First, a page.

Kyoto: Shinshindo Publishing Co., 1973. First Edition. Large square 4to. 89 color plates;  pp text; black & white illustrations. Although not indicated, this book is from the library of Ms. Huguette Clark's advisor in building historically accurate miniature Japanese houses and temples; with a SIGNED gift note from Ms. Clark (the note has been torn and taped). Huguette Marcelle Clark (1906 – 2011) was an American painter, heiress, philanthropist, and the youngest daughter of Montana senator and industrialist William A. Clark, who became well known again late in life as a recluse in New York. Ms. Clark collected dolls by the hundreds and had a vast collection of artifacts. She commissioned miniature models of Japanese temples, castles, teahouses, cake shops, and other buildings; determined to have the most authentic dollhouses possible, the Japanese miniatures were designed and built by artists in Japan. The book is bound in tan silk with gilt lettering to spine and housed in red silk covered slipcase with gilt lettering on cover; both are laid in publisher's cardboard mailing boxed (unmarked). A fine copy of a scarce work on Gosho Ningyo. Item #16567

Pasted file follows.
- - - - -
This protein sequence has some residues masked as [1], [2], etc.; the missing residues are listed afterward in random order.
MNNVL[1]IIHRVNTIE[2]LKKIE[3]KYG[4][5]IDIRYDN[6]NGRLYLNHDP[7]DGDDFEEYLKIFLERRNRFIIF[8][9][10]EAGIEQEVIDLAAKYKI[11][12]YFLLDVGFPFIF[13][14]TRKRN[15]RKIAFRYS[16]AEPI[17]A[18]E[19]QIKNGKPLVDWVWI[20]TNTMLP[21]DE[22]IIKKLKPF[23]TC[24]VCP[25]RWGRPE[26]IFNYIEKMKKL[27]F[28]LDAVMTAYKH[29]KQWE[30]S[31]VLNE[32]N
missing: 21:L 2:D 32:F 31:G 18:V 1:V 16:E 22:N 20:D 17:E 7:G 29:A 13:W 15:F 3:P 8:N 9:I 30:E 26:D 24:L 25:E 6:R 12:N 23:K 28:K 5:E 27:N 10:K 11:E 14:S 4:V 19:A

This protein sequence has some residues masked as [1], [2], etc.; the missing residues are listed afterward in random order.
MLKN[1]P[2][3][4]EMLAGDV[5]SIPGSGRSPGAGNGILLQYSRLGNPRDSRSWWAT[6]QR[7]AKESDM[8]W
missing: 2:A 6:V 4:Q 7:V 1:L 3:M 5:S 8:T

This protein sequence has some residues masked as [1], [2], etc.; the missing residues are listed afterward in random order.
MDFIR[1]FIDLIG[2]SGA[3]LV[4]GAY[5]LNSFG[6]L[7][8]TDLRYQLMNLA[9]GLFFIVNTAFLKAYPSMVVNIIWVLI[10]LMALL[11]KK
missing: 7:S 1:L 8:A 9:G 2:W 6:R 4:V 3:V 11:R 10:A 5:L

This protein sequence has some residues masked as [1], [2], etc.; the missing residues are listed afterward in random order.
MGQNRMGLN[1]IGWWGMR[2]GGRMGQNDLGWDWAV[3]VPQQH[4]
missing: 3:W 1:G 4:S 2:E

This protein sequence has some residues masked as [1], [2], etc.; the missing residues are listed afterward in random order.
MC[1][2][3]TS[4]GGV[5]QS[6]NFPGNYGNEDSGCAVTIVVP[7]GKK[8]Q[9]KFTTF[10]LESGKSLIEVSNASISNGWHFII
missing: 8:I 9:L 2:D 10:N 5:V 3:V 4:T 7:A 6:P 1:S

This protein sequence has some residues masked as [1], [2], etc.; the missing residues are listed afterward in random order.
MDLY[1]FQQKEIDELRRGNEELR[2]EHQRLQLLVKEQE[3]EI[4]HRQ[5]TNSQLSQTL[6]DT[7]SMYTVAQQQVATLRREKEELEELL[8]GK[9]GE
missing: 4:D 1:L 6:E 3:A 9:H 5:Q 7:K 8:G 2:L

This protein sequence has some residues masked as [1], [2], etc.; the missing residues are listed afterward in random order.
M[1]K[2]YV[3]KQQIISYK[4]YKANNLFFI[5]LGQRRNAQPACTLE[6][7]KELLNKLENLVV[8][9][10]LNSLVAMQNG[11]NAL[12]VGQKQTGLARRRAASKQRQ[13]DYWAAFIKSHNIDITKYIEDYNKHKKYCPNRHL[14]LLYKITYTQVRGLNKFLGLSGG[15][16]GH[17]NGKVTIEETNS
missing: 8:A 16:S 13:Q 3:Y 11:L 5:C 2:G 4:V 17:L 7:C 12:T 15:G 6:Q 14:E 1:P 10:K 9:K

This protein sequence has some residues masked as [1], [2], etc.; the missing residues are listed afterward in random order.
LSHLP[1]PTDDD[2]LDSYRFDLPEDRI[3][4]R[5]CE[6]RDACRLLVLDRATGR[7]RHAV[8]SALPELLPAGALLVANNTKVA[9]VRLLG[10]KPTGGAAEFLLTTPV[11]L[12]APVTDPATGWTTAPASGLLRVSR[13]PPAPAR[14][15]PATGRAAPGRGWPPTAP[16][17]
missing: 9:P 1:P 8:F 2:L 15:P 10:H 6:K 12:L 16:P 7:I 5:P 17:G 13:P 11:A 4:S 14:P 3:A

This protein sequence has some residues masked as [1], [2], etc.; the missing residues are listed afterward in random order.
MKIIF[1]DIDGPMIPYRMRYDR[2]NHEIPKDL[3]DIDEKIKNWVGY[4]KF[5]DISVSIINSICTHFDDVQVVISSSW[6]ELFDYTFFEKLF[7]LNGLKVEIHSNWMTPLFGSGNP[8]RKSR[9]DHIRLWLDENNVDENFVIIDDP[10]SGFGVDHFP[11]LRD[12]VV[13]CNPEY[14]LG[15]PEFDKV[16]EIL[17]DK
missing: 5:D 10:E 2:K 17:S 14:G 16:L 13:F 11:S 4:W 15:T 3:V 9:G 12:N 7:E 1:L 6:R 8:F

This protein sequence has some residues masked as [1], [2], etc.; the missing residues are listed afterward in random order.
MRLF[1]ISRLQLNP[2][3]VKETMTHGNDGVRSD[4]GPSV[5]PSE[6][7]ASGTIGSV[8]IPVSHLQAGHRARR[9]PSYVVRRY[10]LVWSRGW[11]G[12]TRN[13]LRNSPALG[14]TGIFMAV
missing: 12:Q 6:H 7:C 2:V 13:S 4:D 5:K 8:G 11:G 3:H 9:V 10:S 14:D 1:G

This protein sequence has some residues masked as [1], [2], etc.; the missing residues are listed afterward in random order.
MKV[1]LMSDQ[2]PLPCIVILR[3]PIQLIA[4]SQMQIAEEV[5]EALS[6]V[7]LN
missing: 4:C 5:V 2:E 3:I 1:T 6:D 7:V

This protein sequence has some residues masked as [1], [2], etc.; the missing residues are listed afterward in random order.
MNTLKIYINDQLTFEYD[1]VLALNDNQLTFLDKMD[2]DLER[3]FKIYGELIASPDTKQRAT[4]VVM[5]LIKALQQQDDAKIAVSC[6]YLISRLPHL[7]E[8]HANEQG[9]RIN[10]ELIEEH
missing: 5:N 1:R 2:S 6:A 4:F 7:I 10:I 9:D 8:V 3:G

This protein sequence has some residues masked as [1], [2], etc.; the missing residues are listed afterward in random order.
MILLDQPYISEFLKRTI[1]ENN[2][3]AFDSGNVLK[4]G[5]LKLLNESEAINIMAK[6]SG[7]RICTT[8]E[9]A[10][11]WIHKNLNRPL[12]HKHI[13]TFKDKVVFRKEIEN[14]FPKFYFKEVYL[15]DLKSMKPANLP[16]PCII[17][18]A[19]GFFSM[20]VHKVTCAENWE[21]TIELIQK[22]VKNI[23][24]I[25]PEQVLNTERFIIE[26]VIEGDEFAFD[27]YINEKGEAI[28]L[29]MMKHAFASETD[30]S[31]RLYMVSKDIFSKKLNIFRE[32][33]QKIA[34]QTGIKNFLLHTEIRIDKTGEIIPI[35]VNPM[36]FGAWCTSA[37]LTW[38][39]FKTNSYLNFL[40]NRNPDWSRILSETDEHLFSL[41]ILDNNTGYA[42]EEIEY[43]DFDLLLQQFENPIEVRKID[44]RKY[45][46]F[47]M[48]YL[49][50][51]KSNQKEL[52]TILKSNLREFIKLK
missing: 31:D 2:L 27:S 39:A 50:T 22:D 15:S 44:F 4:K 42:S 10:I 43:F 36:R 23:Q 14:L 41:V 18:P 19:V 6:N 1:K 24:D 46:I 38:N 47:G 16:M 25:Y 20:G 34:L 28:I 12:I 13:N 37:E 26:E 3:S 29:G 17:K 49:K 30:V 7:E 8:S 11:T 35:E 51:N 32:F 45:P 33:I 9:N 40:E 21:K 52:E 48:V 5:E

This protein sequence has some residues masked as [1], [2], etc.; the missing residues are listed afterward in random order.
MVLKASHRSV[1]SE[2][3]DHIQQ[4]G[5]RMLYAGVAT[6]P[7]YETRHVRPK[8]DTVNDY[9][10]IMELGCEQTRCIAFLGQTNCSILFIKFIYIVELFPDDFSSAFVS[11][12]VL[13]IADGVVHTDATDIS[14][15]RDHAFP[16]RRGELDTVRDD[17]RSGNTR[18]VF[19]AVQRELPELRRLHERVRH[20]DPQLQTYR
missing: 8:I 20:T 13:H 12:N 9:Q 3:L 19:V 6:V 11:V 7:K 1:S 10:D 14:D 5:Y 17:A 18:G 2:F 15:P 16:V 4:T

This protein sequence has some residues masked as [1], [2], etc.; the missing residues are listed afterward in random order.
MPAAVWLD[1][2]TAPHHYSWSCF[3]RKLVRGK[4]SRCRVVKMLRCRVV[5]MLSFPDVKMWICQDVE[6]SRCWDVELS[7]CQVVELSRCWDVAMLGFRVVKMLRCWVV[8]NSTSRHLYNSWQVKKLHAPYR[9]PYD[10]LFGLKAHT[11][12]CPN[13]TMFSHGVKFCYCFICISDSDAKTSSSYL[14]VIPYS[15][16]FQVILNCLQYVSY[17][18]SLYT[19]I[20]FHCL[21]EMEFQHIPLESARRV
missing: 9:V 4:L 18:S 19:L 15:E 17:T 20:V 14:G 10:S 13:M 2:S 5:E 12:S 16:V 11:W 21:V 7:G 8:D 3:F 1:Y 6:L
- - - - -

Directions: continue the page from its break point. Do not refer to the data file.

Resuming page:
"More than 500 traditional dolls, known as 'Gosho Ningyo' (palace dolls), dating back to the Edo period are preserved at 11 Monzeki convents in Kyoto, Nara and Shiga prefectures. The dolls have never been allowed outside the convents in the past 300 years and this is the first time they have been introduced to the outside world." - newspaper article.